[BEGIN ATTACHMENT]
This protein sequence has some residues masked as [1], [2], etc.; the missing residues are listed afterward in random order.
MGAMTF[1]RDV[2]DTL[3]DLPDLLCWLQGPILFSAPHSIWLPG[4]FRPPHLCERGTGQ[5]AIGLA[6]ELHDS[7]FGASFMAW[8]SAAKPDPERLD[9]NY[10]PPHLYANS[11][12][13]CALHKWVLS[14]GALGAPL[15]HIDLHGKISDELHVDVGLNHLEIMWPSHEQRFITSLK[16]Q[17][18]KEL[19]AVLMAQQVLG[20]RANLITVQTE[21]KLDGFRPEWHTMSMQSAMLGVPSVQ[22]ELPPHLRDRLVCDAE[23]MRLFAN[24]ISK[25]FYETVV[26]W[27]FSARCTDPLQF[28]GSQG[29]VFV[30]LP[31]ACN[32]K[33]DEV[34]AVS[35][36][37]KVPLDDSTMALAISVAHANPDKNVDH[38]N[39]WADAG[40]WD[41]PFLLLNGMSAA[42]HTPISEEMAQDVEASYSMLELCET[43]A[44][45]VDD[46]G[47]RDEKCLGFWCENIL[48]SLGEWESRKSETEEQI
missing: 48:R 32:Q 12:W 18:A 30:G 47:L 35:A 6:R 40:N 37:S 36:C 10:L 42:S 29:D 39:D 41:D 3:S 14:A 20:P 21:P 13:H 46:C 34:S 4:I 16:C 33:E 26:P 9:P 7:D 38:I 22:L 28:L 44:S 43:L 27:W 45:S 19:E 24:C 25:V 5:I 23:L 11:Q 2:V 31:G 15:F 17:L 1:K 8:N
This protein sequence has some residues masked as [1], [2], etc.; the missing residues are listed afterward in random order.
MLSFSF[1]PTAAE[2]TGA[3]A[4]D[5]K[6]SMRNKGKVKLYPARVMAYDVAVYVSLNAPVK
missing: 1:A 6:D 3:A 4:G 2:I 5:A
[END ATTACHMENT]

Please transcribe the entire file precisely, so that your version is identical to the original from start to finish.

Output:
This protein sequence has some residues masked as [1], [2], etc.; the missing residues are listed afterward in random order.
MGAMTF[1]RDV[2]DTL[3]DLPDLLCWLQGPILFSAPHSIWLPG[4]FRPPHLCERGTGQ[5]AIGLA[6]ELHDS[7]FGASFMAW[8]SAAKPDPERLD[9]NY[10]PPHLYANS[11][12][13]CALHKWVLS[14]GALGAPL[15]HIDLHGKISDELHVDVGLNHLEIMWPSHEQRFITSLK[16]Q[17][18]KEL[19]AVLMAQQVLG[20]RANLITVQTE[21]KLDGFRPEWHTMSMQSAMLGVPSVQ[22]ELPPHLRDRLVCDAE[23]MRLFAN[24]ISK[25]FYETVV[26]W[27]FSARCTDPLQF[28]GSQG[29]VFV[30]LP[31]ACN[32]K[33]DEV[34]AVS[35][36][37]KVPLDDSTMALAISVAHANPDKNVDH[38]N[39]WADAG[40]WD[41]PFLLLNGMSAA[42]HTPISEEMAQDVEASYSMLELCET[43]A[44][45]VDD[46]G[47]RDEKCLGFWCENIL[48]SLGEWESRKSETEEQI
missing: 48:R 32:Q 12:W 18:A 30:G 47:L 35:A 6:R 40:N 37:S 36:C 10:L 42:S 29:D 39:D 41:D 3:S 14:A 20:P 21:P 13:H 46:C 34:S 4:I 16:C 33:E 26:P 9:P 7:D 38:I 22:L 28:L 44:S 43:L 27:W 45:S 19:E 24:C 25:V 5:I 23:L 11:Q 2:V 31:G 15:F 17:L 1:K 8:N
This protein sequence has some residues masked as [1], [2], etc.; the missing residues are listed afterward in random order.
MLSFSF[1]PTAAE[2]TGA[3]A[4]D[5]K[6]SMRNKGKVKLYPARVMAYDVAVYVSLNAPVK
missing: 1:A 6:D 3:A 4:G 2:I 5:A